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    Sunday, August 23, 2009


    According to the CDC, nearly 100,000 U.S. patients died in 2002 from infections contracted in hospitals. There has been no conclusive evidence linking infected cuffs to any of these deaths — studies have been done showing that bacteria like MRSA and C. difficile exist on sleeves, but there’s no proof that those germs actually get passed around that way. But backers of the change in dress code argue that as long as there’s the slightest potential of transmission, everything possible should be done to avoid it. One of the policy questions that AMA delegates considered at their annual conference is whether doctors should forgo their iconic white coats for something a little more casual — and a little less dangerous for patients. The measure would urge hospitals to adopt dress codes of “bare below the elbows,” to avoid carrying bacteria between patients via coat sleeves.

    The British National Health System has already adopted a policy, banning ties, long sleeves, jewelry and white coats. Scotland went so far as to establish a uniform dress code that includes a short-sleeve requirement.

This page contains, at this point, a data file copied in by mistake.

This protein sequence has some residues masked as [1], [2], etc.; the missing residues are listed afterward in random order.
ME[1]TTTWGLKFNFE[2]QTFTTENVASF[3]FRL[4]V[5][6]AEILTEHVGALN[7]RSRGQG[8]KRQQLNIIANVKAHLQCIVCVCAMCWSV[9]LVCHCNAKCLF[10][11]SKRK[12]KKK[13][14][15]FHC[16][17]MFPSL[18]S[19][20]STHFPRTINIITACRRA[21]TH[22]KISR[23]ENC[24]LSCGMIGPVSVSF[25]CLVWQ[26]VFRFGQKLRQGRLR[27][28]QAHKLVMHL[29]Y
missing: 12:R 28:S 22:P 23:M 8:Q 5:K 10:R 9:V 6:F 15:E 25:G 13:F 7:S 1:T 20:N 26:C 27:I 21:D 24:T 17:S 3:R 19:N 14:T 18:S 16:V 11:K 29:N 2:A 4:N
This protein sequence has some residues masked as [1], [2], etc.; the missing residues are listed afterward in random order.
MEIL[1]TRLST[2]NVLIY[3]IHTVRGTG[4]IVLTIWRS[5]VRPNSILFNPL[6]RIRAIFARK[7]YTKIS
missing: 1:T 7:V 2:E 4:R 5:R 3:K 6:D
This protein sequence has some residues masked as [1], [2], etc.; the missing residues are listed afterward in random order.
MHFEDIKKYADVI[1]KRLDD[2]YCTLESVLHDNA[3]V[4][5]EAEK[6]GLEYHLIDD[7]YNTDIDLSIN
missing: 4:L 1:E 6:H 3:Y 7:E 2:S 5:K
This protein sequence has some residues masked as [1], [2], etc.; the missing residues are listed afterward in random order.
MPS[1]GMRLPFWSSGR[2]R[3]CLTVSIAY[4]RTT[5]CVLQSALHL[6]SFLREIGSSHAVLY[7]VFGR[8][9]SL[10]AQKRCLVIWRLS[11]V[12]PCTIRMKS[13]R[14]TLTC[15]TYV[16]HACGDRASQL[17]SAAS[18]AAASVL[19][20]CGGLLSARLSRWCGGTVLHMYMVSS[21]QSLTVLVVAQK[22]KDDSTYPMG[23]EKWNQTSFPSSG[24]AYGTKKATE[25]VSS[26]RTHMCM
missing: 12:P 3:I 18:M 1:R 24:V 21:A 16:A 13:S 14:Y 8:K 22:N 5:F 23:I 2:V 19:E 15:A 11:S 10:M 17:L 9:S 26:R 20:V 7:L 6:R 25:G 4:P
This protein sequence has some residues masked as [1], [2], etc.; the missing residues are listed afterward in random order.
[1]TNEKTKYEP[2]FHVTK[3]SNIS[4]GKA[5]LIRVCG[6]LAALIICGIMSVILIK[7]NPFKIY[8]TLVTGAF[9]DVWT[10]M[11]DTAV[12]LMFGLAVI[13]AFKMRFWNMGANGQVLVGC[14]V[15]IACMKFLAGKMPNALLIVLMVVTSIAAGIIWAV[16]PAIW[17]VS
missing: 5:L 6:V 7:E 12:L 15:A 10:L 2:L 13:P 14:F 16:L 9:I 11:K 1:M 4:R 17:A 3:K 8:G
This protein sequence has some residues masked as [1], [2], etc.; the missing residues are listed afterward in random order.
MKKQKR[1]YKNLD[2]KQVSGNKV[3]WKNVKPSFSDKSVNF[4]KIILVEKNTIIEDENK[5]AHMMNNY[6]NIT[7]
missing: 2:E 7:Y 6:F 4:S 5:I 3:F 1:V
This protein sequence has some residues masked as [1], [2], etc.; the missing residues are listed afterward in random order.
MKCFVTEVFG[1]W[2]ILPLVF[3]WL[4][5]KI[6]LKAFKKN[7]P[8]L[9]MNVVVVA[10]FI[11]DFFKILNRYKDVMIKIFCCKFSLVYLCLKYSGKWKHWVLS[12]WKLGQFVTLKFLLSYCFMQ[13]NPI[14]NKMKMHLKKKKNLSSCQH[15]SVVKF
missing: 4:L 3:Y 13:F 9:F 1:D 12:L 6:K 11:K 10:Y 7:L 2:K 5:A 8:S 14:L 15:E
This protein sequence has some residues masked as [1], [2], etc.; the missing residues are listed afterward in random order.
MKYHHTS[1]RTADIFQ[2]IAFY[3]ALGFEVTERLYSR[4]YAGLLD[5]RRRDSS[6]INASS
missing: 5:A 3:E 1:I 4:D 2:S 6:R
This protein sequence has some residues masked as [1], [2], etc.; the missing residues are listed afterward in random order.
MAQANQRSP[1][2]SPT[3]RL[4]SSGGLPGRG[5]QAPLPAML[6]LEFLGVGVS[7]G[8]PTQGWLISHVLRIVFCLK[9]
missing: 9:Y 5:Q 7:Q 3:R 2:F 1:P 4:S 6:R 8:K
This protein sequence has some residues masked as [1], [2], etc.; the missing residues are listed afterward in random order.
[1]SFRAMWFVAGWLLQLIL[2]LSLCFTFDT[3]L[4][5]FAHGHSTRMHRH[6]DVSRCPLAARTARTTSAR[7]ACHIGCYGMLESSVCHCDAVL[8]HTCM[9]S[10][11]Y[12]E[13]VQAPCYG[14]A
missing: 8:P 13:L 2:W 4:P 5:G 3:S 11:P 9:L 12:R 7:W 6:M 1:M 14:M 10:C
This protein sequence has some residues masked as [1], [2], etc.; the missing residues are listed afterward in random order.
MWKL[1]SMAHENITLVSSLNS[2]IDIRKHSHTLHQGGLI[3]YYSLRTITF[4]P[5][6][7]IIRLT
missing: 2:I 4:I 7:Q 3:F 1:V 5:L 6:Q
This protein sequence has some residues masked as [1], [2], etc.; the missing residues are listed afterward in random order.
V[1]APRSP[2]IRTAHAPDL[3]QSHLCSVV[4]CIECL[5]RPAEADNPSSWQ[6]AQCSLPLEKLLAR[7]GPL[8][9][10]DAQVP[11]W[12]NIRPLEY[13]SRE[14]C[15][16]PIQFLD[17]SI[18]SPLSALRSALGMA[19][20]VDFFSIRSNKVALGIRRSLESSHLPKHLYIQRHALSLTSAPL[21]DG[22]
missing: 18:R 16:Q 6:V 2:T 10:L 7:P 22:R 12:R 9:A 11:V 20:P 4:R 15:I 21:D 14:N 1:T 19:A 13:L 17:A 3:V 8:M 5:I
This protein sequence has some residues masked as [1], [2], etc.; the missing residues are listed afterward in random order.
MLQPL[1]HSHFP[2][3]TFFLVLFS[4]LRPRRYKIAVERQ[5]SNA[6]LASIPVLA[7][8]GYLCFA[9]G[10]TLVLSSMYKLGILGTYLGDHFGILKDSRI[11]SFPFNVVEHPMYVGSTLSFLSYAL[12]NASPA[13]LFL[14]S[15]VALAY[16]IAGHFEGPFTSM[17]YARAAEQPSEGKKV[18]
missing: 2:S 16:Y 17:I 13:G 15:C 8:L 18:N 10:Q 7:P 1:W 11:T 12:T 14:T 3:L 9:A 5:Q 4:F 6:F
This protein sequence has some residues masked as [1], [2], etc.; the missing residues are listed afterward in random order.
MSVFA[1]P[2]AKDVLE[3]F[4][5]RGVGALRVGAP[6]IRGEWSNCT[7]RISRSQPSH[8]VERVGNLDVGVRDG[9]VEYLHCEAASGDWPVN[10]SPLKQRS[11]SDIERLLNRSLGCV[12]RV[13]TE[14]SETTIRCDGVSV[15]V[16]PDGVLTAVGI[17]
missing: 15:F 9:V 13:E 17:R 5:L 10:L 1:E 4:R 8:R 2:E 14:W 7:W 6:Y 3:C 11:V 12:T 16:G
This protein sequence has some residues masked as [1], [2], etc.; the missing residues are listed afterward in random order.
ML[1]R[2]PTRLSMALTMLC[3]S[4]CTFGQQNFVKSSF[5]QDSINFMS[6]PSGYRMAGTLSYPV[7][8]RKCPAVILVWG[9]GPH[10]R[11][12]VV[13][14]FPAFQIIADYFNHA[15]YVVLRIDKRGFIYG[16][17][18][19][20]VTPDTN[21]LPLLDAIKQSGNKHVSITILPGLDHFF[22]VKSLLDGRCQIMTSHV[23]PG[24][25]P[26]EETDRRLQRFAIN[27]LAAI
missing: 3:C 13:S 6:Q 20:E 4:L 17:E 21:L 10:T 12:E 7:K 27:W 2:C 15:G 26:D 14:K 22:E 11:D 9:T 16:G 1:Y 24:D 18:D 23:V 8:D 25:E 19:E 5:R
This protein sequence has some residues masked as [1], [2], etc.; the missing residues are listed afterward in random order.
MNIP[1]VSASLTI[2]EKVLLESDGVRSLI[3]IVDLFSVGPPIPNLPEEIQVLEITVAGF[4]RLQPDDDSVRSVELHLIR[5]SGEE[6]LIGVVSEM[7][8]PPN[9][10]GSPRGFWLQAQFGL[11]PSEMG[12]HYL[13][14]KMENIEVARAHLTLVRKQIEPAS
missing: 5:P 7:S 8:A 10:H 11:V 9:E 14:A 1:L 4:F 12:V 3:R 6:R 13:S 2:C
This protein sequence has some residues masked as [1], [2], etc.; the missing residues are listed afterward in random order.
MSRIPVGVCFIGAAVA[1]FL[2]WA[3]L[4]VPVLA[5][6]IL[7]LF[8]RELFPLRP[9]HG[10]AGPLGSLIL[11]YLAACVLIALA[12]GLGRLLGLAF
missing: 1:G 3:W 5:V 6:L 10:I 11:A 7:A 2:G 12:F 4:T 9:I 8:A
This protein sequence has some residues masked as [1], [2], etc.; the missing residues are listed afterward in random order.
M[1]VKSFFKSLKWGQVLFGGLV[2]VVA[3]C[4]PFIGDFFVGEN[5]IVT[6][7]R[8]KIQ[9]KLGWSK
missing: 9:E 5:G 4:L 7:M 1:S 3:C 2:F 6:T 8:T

While many U.S. docs already follow these rules, especially those in intensive-care units, some still prefer the professionalism the white coat implies. One irony, is that the spanking white coat was borrowed from lab scientists and introduced in hospitals in the 19th century in part to help prevent the spread of contamination.

    Please remember, as with all our articles we provide information, not medical advice.
    For any treatment of your own medical condition you must visit your local doctor, with or without our article[s]. These articles are not to be taken as individual medical advice.

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